Re: Re: Building Control in the Republic

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Building Control doesn’t work here in the republic. See a detailed appraisal by Donal McDomhnall, Senior Building Surveyor DCC, submitted to the Competiton Authority some years ago.

In twenty three years of practice here I have had one building partially inspected (drains). It is up to the architect to provide an “Opinion” on compliance with the Building Regulations which is usually handed over to the client on completion and is commonly in a copyrighted format agreed between the RIAI and the Law Society, and purchasable from the RIAI for a small fee. However, it assumes the writer is an RIAI member, but I don’t suppose there’s much preventing you substituting the letters”ARB” everytime membership of the RIAI is referred to. It might be as well to check with the Law Society that that would be acceptable to its members when your client sells the property. Or pay an MRIAI to do it.

The actual building regulations here are simple one-liners like”The building must stand up”, but a developer (including a single-house builder) must be in a position to demonstrate compliance if asked. This would be done by submitting the working drawings and probably submitting a commentary on how they comply with the “Technical Guidance Documents” which accompany the Regulations. Compliance with the TGD is taken as “prima facie” evidence of compliance with the regulations, although one Local Authority (Dublin City) appears to dispute this and the the meaning of “prima facie”. There is extensive discussion of same in the inspectors’ reports relating to Disability Access Certificates on the Bord Pleanala website. Search under “DAC” or “Disability”.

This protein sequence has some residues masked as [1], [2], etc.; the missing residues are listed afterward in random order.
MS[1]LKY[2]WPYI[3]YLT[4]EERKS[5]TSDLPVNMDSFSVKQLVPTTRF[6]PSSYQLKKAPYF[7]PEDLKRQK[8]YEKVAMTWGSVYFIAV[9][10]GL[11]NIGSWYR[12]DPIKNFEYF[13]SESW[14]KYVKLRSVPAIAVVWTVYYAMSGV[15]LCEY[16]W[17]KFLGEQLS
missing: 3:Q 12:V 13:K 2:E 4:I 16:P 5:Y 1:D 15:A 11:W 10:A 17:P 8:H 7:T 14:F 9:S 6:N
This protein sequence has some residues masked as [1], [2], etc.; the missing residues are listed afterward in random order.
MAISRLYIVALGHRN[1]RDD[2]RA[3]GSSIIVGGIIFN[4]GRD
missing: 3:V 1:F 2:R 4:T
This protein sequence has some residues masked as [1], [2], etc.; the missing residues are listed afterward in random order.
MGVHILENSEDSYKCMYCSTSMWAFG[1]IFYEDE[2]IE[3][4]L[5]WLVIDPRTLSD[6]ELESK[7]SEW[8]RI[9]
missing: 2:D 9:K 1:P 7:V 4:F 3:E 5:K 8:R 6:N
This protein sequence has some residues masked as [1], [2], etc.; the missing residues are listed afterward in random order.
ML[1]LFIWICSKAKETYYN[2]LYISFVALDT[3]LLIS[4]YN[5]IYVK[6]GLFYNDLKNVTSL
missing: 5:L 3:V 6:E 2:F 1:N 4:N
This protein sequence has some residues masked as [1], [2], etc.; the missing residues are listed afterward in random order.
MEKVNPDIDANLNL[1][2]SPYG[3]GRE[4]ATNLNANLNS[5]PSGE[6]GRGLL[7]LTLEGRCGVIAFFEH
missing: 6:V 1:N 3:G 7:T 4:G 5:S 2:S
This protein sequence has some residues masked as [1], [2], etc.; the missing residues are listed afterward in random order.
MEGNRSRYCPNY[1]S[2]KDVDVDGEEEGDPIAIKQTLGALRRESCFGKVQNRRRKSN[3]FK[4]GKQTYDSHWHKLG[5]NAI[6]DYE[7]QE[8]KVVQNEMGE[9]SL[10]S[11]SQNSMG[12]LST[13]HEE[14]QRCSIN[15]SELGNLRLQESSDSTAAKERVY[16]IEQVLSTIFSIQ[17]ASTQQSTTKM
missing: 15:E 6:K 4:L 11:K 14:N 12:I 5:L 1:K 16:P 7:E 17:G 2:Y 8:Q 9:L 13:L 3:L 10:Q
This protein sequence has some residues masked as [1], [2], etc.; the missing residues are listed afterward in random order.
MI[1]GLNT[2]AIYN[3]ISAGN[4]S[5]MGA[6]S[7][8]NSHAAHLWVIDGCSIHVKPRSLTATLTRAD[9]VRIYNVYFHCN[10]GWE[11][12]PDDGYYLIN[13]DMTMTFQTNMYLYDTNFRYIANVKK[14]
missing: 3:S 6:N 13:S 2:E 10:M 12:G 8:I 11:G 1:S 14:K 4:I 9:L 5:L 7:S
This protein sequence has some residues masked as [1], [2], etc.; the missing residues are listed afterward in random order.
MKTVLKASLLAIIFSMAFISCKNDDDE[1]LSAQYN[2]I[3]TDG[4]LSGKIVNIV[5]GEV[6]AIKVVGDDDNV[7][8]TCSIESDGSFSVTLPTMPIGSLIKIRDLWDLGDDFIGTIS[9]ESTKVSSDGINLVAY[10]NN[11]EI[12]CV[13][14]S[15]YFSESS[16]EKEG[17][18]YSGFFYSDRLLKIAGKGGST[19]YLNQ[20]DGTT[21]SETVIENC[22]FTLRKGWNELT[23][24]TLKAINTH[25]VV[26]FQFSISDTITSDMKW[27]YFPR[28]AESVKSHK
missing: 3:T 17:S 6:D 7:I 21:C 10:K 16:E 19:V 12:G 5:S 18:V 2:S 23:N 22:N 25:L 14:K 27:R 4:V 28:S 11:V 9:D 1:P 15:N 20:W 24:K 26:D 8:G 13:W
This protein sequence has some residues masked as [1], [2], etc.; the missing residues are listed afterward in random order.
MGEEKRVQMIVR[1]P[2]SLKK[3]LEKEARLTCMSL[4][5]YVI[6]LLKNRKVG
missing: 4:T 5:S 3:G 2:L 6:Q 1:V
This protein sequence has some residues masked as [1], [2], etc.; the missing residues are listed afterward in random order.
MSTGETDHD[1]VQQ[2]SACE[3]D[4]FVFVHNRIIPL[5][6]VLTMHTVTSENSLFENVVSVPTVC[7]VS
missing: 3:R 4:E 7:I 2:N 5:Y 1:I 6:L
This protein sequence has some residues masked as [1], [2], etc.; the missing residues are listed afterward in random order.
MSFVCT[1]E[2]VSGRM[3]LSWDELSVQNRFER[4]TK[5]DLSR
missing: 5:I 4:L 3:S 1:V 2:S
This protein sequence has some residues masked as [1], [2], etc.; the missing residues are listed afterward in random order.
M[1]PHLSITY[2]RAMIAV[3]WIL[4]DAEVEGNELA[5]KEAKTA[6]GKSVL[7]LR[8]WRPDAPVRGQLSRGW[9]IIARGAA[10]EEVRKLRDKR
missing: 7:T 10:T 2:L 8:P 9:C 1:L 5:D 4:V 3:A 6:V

Many designers have consequently taken a soft focus view on compliance with the regulatons and you will see many instances of blatent non compliance especially with regard to escape from upper floor windows, stairs and guardrails, and Disability Access. And that’s just what you can see. I expect many buildings do not comply with regualtions for ventilations and insulaton and their sometimes contradictory technical guidance. Most TGDs refer to British Standards, so I expect compliance with the UK Building Regulations will get you most of the way.

The new Disabilty Guidance (Part M 2010) is extremely detailed and onerous and is the one area, apart from Fire in which my local authority has any interest. Also be aware that since the requirement to produce BER certificates, third parties may be assessing your design, often after it is built, and if a poor result is obtained there will be questions asked of you.

I hope this is of some help.

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